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Garden Planning

Mary Witalis

I started planning the 2007 season during the summer of 2006 when garden successes and failures were fresh in my mind and before I ordered fall-planting bulbs or seeds to start indoors. If you have not begun to plan for next year this is a good time to start, as the growing season winds down. I keep a garden journal and make a master plan that includes assets, liabilities, and dreams. Knowing what you want saves time and money. It is just a guide. Draw a map of the garden. Annual maps keep track of crop rotations in the vegetable garden and which plants grew well in which locations. Have a place in your journal for "great ideas". Experimentation is fun and educational.

Most of the work, and fun, comes long before you plant. The groundwork to a great garden plan is the researching learning, dreaming, and discovering what you want.

Before buying plants think about the larger picture. What walkways do you need? Are there rock outcroppings to contend with or slopes that you must terrace? Consider things like the family's hobbies or preferences. Do the kids need a play area? Plot the layout of your house to scale on graph paper. Note views, permanent features like trees or septic systems, water, hills. Check out the grade, drainage issues, and soil composition. If this is a new garden, please make sure you're not digging into gas lines or telephone cables. Are there natural drainage elements like streams, ponds, wetlands, drainage swales and ditches, moist areas where moisture collects, or a preferable direction of surface runoff? Look at climate, sun or shade at various times of the day, prevailing winds, and extreme variations in temperature.

Keep your ground healthy. Most plants need at least 18" of fertile, well-draining soil. In all, consider soil quality, fertility, texture, pH, structure, moisture, and signs of erosion, and depth to bedrock. Weeds are often indicators of fertility problems. Coltsfoot grow in heavy clay soil, waterlogged or poorly drained soil, acidic or low lime soil. Sturdy redroot pigweed and Lamb's Quarters are found on cultivated soil with a high fertility or humus. Hawkweeds grow in acidic or low lime soil.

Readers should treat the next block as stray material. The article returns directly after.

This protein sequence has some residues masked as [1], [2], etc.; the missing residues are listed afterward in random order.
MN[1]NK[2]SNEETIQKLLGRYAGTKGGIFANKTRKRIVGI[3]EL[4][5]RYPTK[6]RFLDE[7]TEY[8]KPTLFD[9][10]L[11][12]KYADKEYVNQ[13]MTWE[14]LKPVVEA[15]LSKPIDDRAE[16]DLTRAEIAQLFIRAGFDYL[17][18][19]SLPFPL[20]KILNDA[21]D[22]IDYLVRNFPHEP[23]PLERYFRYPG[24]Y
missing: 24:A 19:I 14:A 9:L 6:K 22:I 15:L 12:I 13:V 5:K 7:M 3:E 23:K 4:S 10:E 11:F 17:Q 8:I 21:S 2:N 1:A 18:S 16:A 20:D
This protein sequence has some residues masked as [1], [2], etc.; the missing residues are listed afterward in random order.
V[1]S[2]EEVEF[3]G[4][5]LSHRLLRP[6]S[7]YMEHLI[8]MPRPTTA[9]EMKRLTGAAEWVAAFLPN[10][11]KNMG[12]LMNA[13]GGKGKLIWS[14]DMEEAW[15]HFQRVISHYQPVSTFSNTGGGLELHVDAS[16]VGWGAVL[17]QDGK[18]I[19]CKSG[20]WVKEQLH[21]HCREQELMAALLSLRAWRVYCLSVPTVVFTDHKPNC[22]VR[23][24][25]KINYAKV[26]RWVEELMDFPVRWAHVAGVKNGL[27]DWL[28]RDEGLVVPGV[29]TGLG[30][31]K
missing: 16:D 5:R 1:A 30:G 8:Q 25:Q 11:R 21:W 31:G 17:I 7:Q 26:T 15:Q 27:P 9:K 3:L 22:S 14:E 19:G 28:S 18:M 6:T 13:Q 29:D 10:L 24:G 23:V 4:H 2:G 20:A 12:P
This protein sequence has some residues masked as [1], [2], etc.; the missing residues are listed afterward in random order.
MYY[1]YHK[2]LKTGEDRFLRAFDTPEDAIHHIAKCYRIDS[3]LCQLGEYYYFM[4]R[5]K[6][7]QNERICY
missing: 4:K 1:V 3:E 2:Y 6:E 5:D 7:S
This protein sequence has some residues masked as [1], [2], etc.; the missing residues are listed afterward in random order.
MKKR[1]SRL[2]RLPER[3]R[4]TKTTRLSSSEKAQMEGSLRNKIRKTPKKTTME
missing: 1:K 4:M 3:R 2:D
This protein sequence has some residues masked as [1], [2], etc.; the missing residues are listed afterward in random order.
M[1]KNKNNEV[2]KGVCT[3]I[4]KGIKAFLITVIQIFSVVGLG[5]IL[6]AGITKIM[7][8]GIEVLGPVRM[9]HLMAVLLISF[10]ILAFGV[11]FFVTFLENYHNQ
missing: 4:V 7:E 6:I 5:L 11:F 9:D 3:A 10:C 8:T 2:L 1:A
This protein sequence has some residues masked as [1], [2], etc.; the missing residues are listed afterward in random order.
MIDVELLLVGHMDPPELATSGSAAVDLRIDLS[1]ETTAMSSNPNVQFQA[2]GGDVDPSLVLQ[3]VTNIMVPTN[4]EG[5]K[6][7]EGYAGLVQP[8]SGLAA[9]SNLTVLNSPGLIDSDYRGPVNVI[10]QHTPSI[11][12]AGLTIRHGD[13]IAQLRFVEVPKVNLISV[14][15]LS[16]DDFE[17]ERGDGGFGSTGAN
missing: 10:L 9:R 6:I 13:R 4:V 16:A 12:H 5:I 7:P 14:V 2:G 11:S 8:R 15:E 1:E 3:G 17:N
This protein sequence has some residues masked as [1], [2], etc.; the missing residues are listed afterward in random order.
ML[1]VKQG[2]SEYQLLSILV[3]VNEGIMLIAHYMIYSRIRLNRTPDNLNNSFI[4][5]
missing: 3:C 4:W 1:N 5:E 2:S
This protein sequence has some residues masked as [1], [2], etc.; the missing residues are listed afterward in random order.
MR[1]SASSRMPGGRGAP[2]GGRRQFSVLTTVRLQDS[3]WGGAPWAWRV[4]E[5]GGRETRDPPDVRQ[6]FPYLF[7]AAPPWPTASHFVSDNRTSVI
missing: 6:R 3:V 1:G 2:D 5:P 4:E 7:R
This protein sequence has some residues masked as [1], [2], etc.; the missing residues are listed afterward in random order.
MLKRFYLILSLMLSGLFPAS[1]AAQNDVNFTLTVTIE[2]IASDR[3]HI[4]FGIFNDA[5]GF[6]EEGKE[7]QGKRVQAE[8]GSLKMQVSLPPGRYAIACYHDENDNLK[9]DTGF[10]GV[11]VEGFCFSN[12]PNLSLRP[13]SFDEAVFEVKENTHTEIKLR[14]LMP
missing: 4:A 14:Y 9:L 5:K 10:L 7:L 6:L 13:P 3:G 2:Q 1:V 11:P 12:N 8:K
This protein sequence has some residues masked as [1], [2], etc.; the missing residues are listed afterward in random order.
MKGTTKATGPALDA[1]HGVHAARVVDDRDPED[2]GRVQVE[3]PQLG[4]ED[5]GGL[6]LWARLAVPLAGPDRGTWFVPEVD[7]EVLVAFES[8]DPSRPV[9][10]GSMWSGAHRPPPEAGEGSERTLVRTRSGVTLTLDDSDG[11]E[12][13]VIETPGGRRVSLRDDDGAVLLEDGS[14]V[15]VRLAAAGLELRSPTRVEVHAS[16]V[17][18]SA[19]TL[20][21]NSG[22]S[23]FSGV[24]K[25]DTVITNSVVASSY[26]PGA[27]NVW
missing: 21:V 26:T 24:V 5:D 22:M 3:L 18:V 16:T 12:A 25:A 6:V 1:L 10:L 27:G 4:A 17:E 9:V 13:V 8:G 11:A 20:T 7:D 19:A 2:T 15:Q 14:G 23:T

Buy plants for specific areas such as shade plants to shady spots and sunny plants into the sun. Do all the necessary soil preparations prior to planting that perfect specimen. Learn beforehand how wide or tall that plant, bush, or tree will be. Not doing so can be a painful lesson. Take advantage of low-maintenance planting options that work with nature, as in xeriscapes, woodland shade gardens or wildflower meadows.

Do you like formal, symmetrical, clean lines? Are you fond of casual cottage gardens? My "jungle" style can hide my neighbor's dog but I love it. The style of your home should influence your garden design. From where do you want to have the best garden view?

There is more to consider. Existing scenery from neighboring yards offer free landscape features to incorporate into your own garden design. Similarly, keep in mind that your plantings might affect your neighbors' view. If you can do it, a well-positioned bench will encourage visitors to stay and enjoy the garden. Structures like trellises and arbors to screen out nasty views or create privacy. Fragrant plants situated close to porches and gateways are lovely. Plants do much for us. Evergreens provide year-round structure, foliage contrast, definition to specific areas, and create focal points. Greenery can define spaces and walkways, offer focal points, express your style, break up open spaces, enhance other features, suit the scale, capture the changing seasons with plant choices that bloom at different times and compliment evergreens in winter. Containers bring fragrant plants to your sitting area, add interesting focal points, and fill gaps left in the garden by perennials that have finished blooming.

Specialty gardens are both challenging and rewarding. Small space gardens have special issues. Instead of freedom to create a special effect, in small space situations, the plan is often required to solve particular problems. Consider scale. A small space may not accommodate huge trees or very large and boldly-leaved plants. There may be specific problems like light-blocking trees or buildings. Are there eyesores that you would like to block? Extra work and time might be required. Personally, I would just downsize, simplify, pick plants appropriate to site conditions, and have a ball making small but delightful "displays".

Finally, share your knowledge as well as what you grow, and do have fun. Mistakes are serendipitous learning opportunities.